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Dossier website on campus BDS leaders unnerves anti-Israel advocates

Should you suffer the economic consequences of your youthful activism?

The anonymous creators of the website Canary Mission think so.

The new site provides dossiers on “pro-Palestinian student activists,” including those involved in campus BDS resolutions and Students for Justice in Palestine chapters, Forward reports:

The individual dossiers on the Canary Mission’s site are lengthy and detailed, and include videos and photographs of the activists. In the case of some current students, the site lists their majors. There are links to Facebook pages, Twitter pages and LinkedIn profiles, and lengthy descriptions of pro-Palestinian student groups and movements to which these students have alleged links.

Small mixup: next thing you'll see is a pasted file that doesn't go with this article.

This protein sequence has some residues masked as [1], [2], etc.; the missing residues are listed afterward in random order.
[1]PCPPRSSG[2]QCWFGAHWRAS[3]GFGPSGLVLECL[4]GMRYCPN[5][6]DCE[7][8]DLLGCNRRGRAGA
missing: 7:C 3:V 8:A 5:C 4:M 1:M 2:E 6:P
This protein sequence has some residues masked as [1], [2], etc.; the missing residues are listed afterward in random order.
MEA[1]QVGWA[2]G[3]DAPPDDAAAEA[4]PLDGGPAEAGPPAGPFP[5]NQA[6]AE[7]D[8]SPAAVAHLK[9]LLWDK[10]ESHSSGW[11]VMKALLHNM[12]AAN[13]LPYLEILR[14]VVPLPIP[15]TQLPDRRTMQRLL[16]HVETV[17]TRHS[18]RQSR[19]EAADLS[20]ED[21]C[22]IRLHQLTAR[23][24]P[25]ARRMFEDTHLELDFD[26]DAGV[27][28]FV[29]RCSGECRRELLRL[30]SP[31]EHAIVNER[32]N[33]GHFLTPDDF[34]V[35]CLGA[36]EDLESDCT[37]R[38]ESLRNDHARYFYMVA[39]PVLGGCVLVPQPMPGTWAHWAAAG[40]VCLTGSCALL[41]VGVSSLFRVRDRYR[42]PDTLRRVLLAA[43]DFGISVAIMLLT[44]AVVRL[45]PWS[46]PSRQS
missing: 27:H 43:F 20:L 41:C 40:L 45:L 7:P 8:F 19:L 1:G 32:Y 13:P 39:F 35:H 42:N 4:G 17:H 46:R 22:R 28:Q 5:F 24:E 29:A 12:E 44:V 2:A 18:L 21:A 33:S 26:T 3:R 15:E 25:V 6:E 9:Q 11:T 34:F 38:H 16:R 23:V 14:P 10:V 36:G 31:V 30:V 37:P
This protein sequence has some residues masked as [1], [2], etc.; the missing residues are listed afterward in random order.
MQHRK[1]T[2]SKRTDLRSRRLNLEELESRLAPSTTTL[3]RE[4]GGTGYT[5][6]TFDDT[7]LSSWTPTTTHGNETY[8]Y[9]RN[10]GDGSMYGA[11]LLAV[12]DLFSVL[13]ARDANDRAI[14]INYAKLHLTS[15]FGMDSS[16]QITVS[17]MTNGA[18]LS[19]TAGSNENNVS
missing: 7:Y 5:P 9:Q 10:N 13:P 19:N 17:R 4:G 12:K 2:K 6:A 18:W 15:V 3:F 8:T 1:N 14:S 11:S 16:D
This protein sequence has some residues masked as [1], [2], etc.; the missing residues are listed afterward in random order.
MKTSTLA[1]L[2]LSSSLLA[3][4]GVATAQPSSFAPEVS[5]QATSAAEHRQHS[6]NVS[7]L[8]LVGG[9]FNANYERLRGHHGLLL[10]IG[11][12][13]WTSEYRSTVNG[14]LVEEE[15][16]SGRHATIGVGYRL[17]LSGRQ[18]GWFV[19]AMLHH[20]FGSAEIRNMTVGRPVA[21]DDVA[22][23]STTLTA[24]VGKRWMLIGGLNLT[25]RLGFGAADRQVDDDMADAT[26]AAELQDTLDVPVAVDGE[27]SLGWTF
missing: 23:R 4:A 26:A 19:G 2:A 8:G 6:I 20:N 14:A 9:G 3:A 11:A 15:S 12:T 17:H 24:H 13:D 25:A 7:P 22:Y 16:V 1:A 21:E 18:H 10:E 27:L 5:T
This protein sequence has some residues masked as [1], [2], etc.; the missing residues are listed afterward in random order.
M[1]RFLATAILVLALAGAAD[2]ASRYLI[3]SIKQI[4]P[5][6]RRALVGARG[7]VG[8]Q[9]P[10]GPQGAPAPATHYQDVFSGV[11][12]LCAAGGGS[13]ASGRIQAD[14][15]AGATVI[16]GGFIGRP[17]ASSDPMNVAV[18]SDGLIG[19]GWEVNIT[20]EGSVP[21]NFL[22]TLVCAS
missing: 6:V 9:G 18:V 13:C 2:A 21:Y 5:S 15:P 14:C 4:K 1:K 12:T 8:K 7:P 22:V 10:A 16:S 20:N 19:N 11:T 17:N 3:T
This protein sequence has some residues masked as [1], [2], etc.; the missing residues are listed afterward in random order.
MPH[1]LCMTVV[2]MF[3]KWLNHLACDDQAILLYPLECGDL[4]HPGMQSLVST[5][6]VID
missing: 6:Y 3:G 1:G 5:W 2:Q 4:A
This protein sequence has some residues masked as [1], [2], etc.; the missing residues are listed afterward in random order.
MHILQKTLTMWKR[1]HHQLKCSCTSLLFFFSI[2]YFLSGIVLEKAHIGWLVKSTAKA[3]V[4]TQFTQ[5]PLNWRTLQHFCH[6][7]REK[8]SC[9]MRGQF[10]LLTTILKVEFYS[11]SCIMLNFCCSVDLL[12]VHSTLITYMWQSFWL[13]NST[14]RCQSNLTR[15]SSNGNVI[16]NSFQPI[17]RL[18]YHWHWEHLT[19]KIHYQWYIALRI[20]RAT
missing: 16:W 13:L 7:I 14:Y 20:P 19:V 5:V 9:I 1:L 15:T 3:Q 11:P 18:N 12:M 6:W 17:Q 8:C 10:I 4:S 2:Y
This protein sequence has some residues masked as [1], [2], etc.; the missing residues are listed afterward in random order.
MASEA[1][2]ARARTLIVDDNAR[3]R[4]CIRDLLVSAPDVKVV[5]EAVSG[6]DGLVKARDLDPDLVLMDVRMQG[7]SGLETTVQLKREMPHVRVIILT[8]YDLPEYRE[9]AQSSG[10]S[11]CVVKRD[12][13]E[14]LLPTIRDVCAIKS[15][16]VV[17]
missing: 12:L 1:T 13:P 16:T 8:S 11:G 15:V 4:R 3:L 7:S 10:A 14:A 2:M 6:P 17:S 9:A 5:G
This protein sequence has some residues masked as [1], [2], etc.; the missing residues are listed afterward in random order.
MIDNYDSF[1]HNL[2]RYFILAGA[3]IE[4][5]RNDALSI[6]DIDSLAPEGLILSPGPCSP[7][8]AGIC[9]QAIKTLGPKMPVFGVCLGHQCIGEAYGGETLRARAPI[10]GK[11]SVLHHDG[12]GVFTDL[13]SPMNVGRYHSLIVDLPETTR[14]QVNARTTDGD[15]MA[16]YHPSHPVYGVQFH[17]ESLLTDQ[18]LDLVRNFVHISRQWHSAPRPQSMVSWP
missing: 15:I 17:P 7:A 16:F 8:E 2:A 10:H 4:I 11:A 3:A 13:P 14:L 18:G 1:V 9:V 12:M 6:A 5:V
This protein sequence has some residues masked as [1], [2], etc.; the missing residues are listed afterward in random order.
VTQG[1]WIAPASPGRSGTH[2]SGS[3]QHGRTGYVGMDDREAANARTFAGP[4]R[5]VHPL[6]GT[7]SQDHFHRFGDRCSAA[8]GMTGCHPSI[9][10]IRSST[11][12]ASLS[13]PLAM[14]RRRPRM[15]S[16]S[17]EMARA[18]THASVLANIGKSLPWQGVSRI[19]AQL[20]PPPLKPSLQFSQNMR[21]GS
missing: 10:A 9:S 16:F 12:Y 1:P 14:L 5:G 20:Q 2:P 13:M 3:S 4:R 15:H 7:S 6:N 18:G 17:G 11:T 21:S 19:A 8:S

“I think it’s creepy and I think it’s McCarthyist,” said Max Geller, an SJP member who is profiled on the site. “This is not a badge of honor. This is scary.”

The goal is to make these activists unemployable by highlighting their “anti-Freedom, anti-American and anti-Semitic” activities, according to a Canary Mission video.

Middle East Forum President Daniel Pipes told Forward that the new site’s focus on dossiers is “perfectly legitimate” because it’s factual and shows students that “attacking Israel is serious business, not some inconsequential game.”

Canary Mission responded to media coverage questioning its own secrecy by saying its founders face danger if they identify themselves:

However, from domestic American radicals, to ISIS, to Hamas to [sic] there is a true physical danger. See the comments on our Twitter feed and Youtube video and get an idea of why we are not particularly forthcoming for now.

 

Read the story and Canary Mission’s reaction.

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IMAGE: Takver/Flickr

About the Author
Associate Editor
Greg spent several years as a technology policy reporter and editor for Warren Communications News in Washington, D.C., and guest host on C-SPAN’s “The Communicators.” He co-founded the alternative newspaper PUNCH and served as a reporter, editor and columnist for The Falcon at Seattle Pacific University.

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